Inspiring stuff: Melbourne a global leader in sustainabilty, creates jobs and a livable city

A guest post care of my good friend Mike, taken from his blog “Watching the Deniers”, which is about combatting the climate change deniers and sceptics, and addressing the misinformation out there.

The City of Melbourne has been awarded as a leader in sustainability in an awards ceremony in London for its green buildings program.

This really is great, inspirational stuff. I heart Melbourne too!

Watching the Deniers

iheartmelb

Permit me to exhibit a bit of home town pride, but the city of Melbourne has recetnly been recognised as a leader in sustainability:

The City of Melbourne has been recognised as a global leader in cultivating green buildings, receiving a prestigious international award.

Lord Mayor Robert Doyle was presented with the C40 and Siemens Climate Leadership Award in the category of Energy Efficient Built Environment at a ceremony in London overnight. Berlin and New York were also shortlisted for the award.

“Melbourne, the most liveable city in the world, has now been recognised as having some of the smartest buildings in the world,” the Lord Mayor said.

“We know that sustainability and liveability are inexorably linked. For us to maintain a high standard of living we need to set the highest standards in sustainability.

“Every piece of research tells me that a sustainable city with high quality of…

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Luck. It’s a relative thing.

I have a theory that if a day is meant to be bad, it’ll turn out bad. Doesn’t matter what you do to try to make it good, if fate has decreed it’s going to be a crappy day you absolutely cannot stop it from turning out crappy.

As you might expect, I also think the converse is true. Sometimes, no matter how many mistakes or errors of judgment you make, things keep turning out all right.

This morning I thought I was having the second kind of day.

Anyone who knows me will agree that, firstly, I’m not a morning person, and secondly, I’m not very good at being on time. Consequently, the whole getting to work on time thing is a battle I fight every morning. Sometimes if I’m late the universe has conspired against me (for example, train delays) but more often than not it’s my own inability to focus on what I need to do to get out of the house on time and my propensity to get distracted.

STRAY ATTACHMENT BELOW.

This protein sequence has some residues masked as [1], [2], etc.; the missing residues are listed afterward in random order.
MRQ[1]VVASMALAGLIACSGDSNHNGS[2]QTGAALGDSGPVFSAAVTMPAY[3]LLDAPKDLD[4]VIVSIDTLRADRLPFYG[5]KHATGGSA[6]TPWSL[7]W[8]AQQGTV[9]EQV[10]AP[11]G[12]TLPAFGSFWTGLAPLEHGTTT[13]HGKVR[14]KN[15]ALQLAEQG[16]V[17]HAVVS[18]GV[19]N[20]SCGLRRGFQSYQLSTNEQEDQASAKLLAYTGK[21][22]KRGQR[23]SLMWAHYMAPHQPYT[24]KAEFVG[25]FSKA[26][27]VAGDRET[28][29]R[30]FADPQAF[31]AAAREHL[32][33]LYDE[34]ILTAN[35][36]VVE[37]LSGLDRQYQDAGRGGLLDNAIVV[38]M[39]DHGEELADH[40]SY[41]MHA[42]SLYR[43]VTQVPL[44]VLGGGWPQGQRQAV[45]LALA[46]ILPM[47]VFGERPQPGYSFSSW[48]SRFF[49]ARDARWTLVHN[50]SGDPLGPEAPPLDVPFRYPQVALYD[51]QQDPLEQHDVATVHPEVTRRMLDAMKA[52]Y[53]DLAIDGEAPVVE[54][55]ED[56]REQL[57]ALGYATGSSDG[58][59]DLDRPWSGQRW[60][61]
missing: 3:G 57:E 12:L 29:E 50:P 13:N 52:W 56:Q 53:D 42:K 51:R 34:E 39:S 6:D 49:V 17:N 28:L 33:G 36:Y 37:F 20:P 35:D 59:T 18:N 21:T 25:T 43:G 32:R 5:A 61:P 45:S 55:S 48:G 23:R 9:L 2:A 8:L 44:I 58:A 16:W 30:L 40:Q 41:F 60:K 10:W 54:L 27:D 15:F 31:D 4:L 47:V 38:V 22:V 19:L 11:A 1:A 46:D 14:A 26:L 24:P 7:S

So not a huge surprise that this morning I left the house running a few minutes late, certain I’d miss the train I needed to catch to be at work on time. The universe, however, had other plans. Fate intervened in the form of a bus that turned up exactly when I needed it to and I managed to make my train.

(Yes! Thank you, Universe!)

You can understand why I thought perhaps it was going to be the kind of day that conspires for you and ensures that, despite all you do to stuff things up, it turns out okay.

I even got a seat on the train.

(Double yes!)

Twenty minutes later as we pulled into Richmond Station, however, the driver announced that the train would not be running through the City Loop because of a signalling fault. Instead, it would be going direct to Flinders Street.

I, of course, needed to go through the Loop.

(Noooooooo. No, no, no, no, no, no… Universe! What are you doing?)

I got off my train to wait for one that would take me through the Loop. As I stood on the platform contemplating my bad luck, it occurred to me that there were people who had been on the same train as me for whom this unexpected change was a good thing. Maybe they had to get off at Flinders Street and they were running late, so not going through the Loop meant they were now going to be on time. Just as half the carriage groaned with the driver’s announcement, the other half did a mental fist pump and said, Yes! Thank you Universe! Just as I had, 20 minutes earlier.

Luck, I realised, is a totally relative thing. As it turns out, I’m not at the centre of the universe. It’s not all about me. Sometimes it’s the other people’s turn to have fate conspire for them.

Realising this made me feel a lot better about my morning. I realised I don’t mind being a bit late to work if it means a whole bunch of other people feel lucky and that their day has just been made. Thinking about it totally cheered me up and turned my morning around again.

Which is quite lucky, don’t you think?

(Yes!)

Which Way to Confusion Corner?

Have you ever been waiting for someone on the street and seen someone standing near you looking slightly confused? You know what I’m talking about. They look a little lost. Like they’re having an internal conversation with themselves, trying to figure out their next move but unsure which direction to move in.

Those are the people I have a weakness for. When I see people like that I have an overwhelming desire to walk up and ask if I can help them. The thing is, I’m trying to learn to control this urge because I have an unfortunate history of … well, getting it wrong.

It started a few years ago when I was waiting for my friend Turtle (long story) on the corner of Bourke and Spring Streets. Turtle and I used to meet every Monday for a coffee and at the time, we’d meet at Bourke and Spring and then walk down Spring Street one block to Café Excello. As I stood there and waited I noticed a little old lady near me, looking a bit lost. I asked if I could help and I can’t remember now where she said she wanted to go but I remember telling her she needed to catch the 112 tram, which for the non-Melbournians in the audience, you catch from Collins Street.

Now… that part of it was correct. The part I stuffed up was when I told her to catch the tram from the tram stop “just there” (ie on Bourke Street), because (and I know it sounds unlikely but it’s true) I thought I was on Collins Street at the time.